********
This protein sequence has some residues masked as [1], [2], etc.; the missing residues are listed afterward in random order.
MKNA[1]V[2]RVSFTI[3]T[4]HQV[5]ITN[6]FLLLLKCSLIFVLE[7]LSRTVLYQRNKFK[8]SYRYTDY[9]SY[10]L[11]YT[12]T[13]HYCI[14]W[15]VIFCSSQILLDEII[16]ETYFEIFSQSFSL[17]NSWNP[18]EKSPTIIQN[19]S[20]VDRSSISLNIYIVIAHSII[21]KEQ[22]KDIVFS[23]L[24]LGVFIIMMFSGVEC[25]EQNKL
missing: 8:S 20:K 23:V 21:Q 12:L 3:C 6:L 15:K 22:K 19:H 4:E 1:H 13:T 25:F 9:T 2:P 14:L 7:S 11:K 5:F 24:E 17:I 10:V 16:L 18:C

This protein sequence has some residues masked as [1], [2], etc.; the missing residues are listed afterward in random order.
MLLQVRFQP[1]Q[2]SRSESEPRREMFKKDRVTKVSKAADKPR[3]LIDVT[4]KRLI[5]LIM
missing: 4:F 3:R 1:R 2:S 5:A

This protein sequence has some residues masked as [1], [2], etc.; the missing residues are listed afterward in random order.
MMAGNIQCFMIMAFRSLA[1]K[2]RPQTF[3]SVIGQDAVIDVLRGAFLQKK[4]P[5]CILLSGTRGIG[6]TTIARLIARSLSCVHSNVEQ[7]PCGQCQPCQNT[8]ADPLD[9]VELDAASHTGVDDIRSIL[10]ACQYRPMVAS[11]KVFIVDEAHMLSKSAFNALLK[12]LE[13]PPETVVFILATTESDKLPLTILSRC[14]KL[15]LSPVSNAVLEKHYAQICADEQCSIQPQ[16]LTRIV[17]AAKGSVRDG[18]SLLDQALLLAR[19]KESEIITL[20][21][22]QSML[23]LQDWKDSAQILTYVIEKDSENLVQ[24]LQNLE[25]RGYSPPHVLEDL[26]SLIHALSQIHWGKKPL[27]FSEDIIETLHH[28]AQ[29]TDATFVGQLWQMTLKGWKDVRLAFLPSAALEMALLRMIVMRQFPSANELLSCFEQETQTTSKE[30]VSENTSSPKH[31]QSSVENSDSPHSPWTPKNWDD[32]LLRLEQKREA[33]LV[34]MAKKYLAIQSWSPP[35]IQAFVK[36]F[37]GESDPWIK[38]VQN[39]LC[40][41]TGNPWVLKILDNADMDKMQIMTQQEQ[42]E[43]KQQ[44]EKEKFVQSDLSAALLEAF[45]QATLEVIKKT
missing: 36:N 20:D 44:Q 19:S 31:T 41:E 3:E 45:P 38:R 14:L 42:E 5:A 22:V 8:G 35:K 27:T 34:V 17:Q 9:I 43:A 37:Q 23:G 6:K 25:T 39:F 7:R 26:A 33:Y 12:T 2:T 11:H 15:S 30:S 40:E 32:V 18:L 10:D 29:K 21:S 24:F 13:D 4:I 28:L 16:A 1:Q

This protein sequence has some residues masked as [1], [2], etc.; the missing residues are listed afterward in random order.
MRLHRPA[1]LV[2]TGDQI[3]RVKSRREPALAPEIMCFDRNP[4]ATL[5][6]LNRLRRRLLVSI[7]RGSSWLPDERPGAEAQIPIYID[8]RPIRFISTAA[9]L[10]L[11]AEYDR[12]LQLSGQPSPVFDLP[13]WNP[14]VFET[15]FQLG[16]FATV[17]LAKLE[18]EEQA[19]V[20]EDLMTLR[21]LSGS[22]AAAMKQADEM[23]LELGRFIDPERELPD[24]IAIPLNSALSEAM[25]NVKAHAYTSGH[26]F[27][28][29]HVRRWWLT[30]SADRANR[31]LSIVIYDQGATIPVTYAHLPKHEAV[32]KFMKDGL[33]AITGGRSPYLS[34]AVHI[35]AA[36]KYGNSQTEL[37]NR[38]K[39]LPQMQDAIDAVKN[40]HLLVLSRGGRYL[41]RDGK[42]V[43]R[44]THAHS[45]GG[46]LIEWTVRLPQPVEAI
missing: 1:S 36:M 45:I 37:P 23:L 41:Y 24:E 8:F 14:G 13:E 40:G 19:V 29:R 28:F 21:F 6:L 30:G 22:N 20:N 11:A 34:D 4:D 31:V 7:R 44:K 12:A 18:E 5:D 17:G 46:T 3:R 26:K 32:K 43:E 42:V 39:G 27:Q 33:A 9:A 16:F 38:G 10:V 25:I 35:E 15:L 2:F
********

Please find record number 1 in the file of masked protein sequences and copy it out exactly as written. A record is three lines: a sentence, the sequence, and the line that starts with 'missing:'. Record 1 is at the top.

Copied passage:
This protein sequence has some residues masked as [1], [2], etc.; the missing residues are listed afterward in random order.
MKNA[1]V[2]RVSFTI[3]T[4]HQV[5]ITN[6]FLLLLKCSLIFVLE[7]LSRTVLYQRNKFK[8]SYRYTDY[9]SY[10]L[11]YT[12]T[13]HYCI[14]W[15]VIFCSSQILLDEII[16]ETYFEIFSQSFSL[17]NSWNP[18]EKSPTIIQN[19]S[20]VDRSSISLNIYIVIAHSII[21]KEQ[22]KDIVFS[23]L[24]LGVFIIMMFSGVEC[25]EQNKL
missing: 8:S 20:K 23:V 21:Q 12:L 3:C 6:L 15:K 22:K 19:H 4:E 1:H 13:T 25:F 9:T 2:P 14:L 7:S 11:K 5:F 24:E 17:I 10:V 16:L 18:C